The current Miss Ireland; Dr Ivanna Mc Mahon is spreading the message of Dyslexia acceptance and building self-esteem amongst students

Dr Ivanna Mc Mahon is a GP trainee, plays seven musical instruments, is an advocate for the Irish language and the current Miss Ireland. Ivanna is currently spreading her message about Dyslexia acceptance and building the self esteem of young people with Dyslexia throughout her visits to schools throughout Ireland.

  1. What was your background before you decided to be nominated for the Miss Ireland competition?

I am a doctor. I studied medicine in University College Cork, qualifying in 2020, and have now completed my first year as a GP trainee. 

2. Why did you think it was important to be nominated for Miss Ireland?

Miss Ireland was always something I was interested in! I felt it was important that I put myself forward for it in 2022 as I did not want to have any regrets for not doing so in the future. I am incredibly grateful for the new opportunities and experiences that have come from doing so. 

3. What are some of the myths about the competition and how are you dispelling the myths?

I think some people may not be aware of the extent of the work involved being part of Miss Ireland and Miss World. There are numerous different parts to the competition, e.g. sports, talent, modelling and public speaking.

There is also a huge focus on ‘Beauty with a purpose’ and charity work, with thousands of euros and important awareness being raised by the entrants of the competition for various charitable organisations around Ireland every year. In 2022 we raised over 50,000 euro for various charities during the Miss Ireland competition. 

I am continuing to dispel the myths in my various volunteering projects and ambassadorships during my time as Miss Ireland.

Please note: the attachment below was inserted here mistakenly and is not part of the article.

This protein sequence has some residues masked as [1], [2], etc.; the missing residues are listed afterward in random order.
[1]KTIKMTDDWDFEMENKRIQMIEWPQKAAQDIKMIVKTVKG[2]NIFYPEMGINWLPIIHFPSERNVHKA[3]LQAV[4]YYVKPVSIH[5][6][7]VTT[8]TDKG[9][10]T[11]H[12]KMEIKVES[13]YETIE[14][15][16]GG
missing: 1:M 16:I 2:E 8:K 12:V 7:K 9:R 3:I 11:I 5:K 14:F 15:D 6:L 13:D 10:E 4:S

I also travel around Ireland giving school talks to students in primary and secondary schools and 3rd level education about dyslexia, the importance of education and healthcare, CPR and the importance of learning, speaking and celebrating the Irish language. I have also tried to promote living a sustainable lifestyle when possible, as well as striving to do so myself. 

  1. You’ve spoken a lot about how your Dyslexia has affected you. Can you tell us about how it affected you and some of the strategies you came up with that led to becoming a doctor?

Growing up with dyslexia definitely affected my self-esteem and confidence in school. I had an aversion to reading aloud in class and was often embarrassed of my messy writing or spelling mistakes. Once I was identified as dyslexic in 6th year and gained a better understanding of what it meant to be dyslexic I began to appreciate the benefits I gained as a dyslexic person and the ‘outside the box’ logic being dyslexic can give you. This began my journey of acceptance with my difficulties/difference in my language learning style. 

5. What are you doing now to spread the message of acceptance for the condition?